I guess I may start with some rubber/gasket material, clamps, then silicone and see where I'm at. Then move onto epoxy or a JBWeld type product as last resort.

    Come to think of it, the last HVAC guy who put on the old dielectric coupling got it to stop leaking with teflon tape alone, or at least I think it stopped. I didn't have the system under pressure the entire time though, so it could have been present and i just didn't realize it. Or, the teflon tape alone was enough.

    Any more ideas, feedback, or wishes of luck are appreciated.

    I guess you all know what I will be doing this weekend...
  • Larry Weingarten
    Larry Weingarten Member Posts: 3,304
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    Hi, I wouldn't trust any epoxy to hold against water pressure, but here's an idea: Use a 3/4" tap to enlarge one side of a coupling or one of these.. Then, with some luck the coupling will cover the leak in the threads. If it can cover, I'd just use a lot of teflon tape under the coupling. Then the lower leak can go with rubber and clamp. :p

    Yours, Larry
    HandyFSSuperTechMikeAmannmattmia2
  • Derheatmeister
    Derheatmeister Member Posts: 1,544
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    Have you tried to rough up the threads and use hemp unstead of teflon tape ? Works great on Stubborn leaks !
    HandyFS
  • HandyFS
    HandyFS Member Posts: 108
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    Have you tried to rough up the threads and use hemp unstead of teflon tape ? Works great on Stubborn leaks !

    I tried spool wick, lamp wick, different pipe dopes, different telfon tape, didn't have hemp available. This thing is a bear. However, I later noticed the leaks were happening much further down the nipple so most of those attempts don't apply. One of these weepers is just below the thread, along with one lower down on the threads, so double trouble to figure out and possibly need to address them separately with more than 1 method.
  • HandyFS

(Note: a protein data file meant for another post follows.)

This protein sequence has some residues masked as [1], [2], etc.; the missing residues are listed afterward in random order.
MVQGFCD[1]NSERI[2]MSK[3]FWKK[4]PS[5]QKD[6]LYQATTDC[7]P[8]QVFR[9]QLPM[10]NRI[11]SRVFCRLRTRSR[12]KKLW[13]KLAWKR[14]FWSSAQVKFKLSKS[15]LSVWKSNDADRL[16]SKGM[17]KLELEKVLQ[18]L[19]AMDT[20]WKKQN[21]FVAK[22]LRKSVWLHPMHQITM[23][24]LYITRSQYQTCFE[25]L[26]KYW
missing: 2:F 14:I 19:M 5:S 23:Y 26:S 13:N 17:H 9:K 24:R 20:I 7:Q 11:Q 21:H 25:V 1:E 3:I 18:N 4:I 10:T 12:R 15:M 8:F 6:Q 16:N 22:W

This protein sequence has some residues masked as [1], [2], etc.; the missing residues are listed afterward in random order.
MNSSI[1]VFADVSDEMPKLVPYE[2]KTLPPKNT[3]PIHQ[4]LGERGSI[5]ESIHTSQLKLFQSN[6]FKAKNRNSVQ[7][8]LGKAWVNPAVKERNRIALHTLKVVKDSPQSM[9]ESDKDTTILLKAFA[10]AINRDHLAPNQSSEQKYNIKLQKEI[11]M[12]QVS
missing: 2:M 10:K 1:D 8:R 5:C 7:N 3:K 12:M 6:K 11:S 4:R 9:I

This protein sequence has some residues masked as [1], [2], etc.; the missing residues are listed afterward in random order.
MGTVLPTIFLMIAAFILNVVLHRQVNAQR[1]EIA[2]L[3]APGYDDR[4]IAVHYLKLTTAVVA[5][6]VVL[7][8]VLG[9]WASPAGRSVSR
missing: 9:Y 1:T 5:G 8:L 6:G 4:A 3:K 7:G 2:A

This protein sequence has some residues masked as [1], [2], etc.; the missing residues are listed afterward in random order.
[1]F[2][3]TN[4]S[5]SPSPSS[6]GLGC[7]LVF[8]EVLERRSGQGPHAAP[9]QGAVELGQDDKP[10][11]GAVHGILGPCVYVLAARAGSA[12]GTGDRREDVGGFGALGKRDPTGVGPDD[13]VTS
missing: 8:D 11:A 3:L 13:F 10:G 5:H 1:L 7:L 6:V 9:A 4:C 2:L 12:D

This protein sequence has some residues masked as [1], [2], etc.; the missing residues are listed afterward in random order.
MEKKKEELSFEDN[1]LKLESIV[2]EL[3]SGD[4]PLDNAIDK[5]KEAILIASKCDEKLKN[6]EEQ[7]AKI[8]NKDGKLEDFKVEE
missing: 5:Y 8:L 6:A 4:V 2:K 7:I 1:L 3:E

HandyFS Member Posts: 108
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    Hi, I wouldn't trust any epoxy to hold against water pressure, but here's an idea: Use a 3/4" tap to enlarge one side of a coupling or one of these.. Then, with some luck the coupling will cover the leak in the threads. If it can cover, I'd just use a lot of teflon tape under the coupling. Then the lower leak can go with rubber and clamp. :p

    Yours, Larry

    Good idea. I'm going to find a coupling or two, and hope one goes deep enough to help. Would you recommend a stainless coupling, or brass, or either? I know stainless can be brittle, where brass is more malleable so just thinking out loud here.
  • SuperTech
    SuperTech Member Posts: 2,166
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    I would try a coupling similar to what @Larry Weingarten mentioned. I would use a brass coupling. I would use Teflon tape and Leak Lock or Loctite and screw it down far enough to cover the areas with the holes. I don't use flex connectors, my preference is type L copper but I doubt the use of flex connectors is related to your problem. 
    HandyFSHomerJSmith
  • ChrisJ
    ChrisJ Member Posts: 15,706
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    When in doubt, bust the X-pando out.  :)



    Single pipe quasi-vapor system. Typical operating pressure 0.14 - 0.43 oz. EcoSteam ES-20 Advanced Control for Residential Steam boilers. Rectorseal Steamaster water treatment
  • ChrisJ
    ChrisJ Member Posts: 15,706
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    I decided to do a test.

    I mixed up some X-pando and made these two joints.  I'll see if I can get them back apart at one point next week.




    Single pipe quasi-vapor system. Typical operating pressure 0.14 - 0.43 oz. EcoSteam ES-20 Advanced Control for Residential Steam boilers. Rectorseal Steamaster water treatment
    HandyFS
  • Jamie Hall
    Jamie Hall Member Posts: 23,324
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    If that nipple is really truly leaking through the wall of the pipe at either of those two points...

    Bad news. It's done. No waving of magic wands nor yet magic putties or tapes or fittings whatever is going to be a reliable permanent fix. If you can't get it out of the tank and replace it -- time for a new tank.

    That said, let's really verify. Using good dope and maybe some tape, screw an NPT cap onto the top of the fitting. Torque as though you were making up any other threaded fitting. Now pressurize the tank with water. There will be three possibilities. First, no leakage will be apparent. Second, you get weeping around the bottom of your cap. It's not sealed properly -- try again. Third, you get water coming out of one of both of problem locations. Verify that that is where the water is coming from, and not seeping along the pipe or threads from somewhere else,